The study of voltage-gated ion channels has been particularly important for understanding the origin of action potentials, but recent evidences suggest that they may play important roles also in nonexcitable cells such as NSC. Several channels responsible for establishing a 𝑉 m e m in NSC during development [21] and adulthood [22] have been characterized, but many discrepancies and uncertainties remain with regard to the specific features of the bioelectric state and signaling in different subpopulations of NSC. In particular, of the main types of voltage-gated K+ currents both outward, delayed rectifier [21, 2325] and inward rectifier currents in response to hyperpolarizing pulses [21] were detected. On the other hand, fast, A-type, transient outward K+ currents were detected in NSC cultures [21, 2325] but not in the VZ of organotypic slices [26].

Since the resting membrane potential of most animal cells is slightly higher than the reversal potential of K+, the overall effect of blocking K+ channels is to promote depolarization; this most typically correlates with increased cell proliferation. In fact, voltage-gated K+ currents are involved in the regulation of the ce ll cycle, in particular G1, in many cell types [1, 7, 9, 10, 27], including NSC [8, 22], and treating NSC with certain K+ channels antagonists promoted their proliferation in a number of assays [23, 2830]. For example, blockage of voltage-gated delayed rectifier K+ channels in cells isolated from rat midbrain increased the proportion of dividing precursors from ca. 10 to 30% [23]. In 12-week human fetal NSC, inhibition of delayed-rectifier K+ channels either did not affect proliferation or increased it, depending on the blocker used, while inhibition of A-type K+ channels impaired cell viability [29]. This proliferation effect of certain blockers of K+ channels has also been confirmed in adult neurogenic or embryonic gliogenic progenitors in which increased or decreased proliferation has been observed depending on which particular subtype of K+ channels has been blocked [28, 30]. Along these lines, a block in K+ channels in oligodendrocyte progenitors correlated with inhibited proliferation and an increase in the levels of the G1-specific cyclin-dependent kinase inhibitors p21 and p27 [31].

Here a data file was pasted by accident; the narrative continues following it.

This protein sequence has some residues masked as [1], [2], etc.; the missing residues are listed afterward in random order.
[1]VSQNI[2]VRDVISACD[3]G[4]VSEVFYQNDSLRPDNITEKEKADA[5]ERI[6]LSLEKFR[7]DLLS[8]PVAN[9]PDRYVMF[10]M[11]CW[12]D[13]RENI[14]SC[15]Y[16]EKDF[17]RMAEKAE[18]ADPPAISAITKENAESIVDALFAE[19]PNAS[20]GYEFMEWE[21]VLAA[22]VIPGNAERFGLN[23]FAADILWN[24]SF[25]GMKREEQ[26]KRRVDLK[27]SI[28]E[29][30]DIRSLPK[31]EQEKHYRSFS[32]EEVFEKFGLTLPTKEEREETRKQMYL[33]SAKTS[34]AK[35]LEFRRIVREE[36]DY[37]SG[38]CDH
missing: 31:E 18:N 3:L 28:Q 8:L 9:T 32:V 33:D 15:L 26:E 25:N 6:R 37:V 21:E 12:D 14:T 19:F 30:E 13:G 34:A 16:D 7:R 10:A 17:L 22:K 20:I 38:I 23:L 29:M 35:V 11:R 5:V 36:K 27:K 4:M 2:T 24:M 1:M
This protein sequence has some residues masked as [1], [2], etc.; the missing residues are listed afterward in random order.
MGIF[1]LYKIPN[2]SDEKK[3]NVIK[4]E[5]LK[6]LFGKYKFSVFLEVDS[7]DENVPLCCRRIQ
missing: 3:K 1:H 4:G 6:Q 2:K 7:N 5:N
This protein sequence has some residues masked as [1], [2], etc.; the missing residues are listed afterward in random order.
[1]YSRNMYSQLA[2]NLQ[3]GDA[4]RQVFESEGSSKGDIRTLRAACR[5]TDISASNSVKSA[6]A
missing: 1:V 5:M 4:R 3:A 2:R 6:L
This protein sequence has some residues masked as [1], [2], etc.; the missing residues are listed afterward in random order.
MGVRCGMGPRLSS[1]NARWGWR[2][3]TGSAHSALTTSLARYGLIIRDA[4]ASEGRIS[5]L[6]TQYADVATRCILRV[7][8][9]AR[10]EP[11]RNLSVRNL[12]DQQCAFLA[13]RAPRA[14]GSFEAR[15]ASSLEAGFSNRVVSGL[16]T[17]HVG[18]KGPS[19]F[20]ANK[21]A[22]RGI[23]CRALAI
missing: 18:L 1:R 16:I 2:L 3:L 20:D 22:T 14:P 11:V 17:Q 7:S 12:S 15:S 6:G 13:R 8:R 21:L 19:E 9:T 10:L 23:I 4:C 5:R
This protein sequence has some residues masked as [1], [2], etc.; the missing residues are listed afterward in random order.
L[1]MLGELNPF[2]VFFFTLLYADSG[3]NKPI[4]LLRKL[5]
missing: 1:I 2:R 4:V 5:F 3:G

Reconciling these partly contrasting results is difficult not only because the pharmacological approaches and origin of NSC varied among studies but also because effects on membrane potential as a result of a block of one given type of K+ channel were rarely measured to corroborate effects on de- versus hyperpolarization.

The K+ currents found in NSC are also present in immature neurons in which inward Na+ currents soon appear that increase their amplitude during neuronal maturation until reaching values characteristic of mature neurons [26, 32]. In contrast to K+, the presence of voltage-gated Na+ channels in NSC is controversial. Several studies have detected low Na+ currents in NSC preparations, but these were present only in a relatively small subpopulation of cells of which most have been classified as early born neurons [21, 33], a conclusion that was also corroborated by direct measurement of NSC in the VZ of mouse cortical slices [34]. Nevertheless, it cannot be excluded that Na+ currents may appear in more committed neurogenic progenitors, such as BP, since these cells were reported to initiate the expression of genes characteristically identifying postmitotic neurons [35, 36]. This possibility is consistent with the detection of Na+ current in only a subpopulation of cortical progenitors [33] and is not invalidated by the absence of Na+ currents in the VZ [34] since this latter study was limited to cells with radial morphology, that is, AP.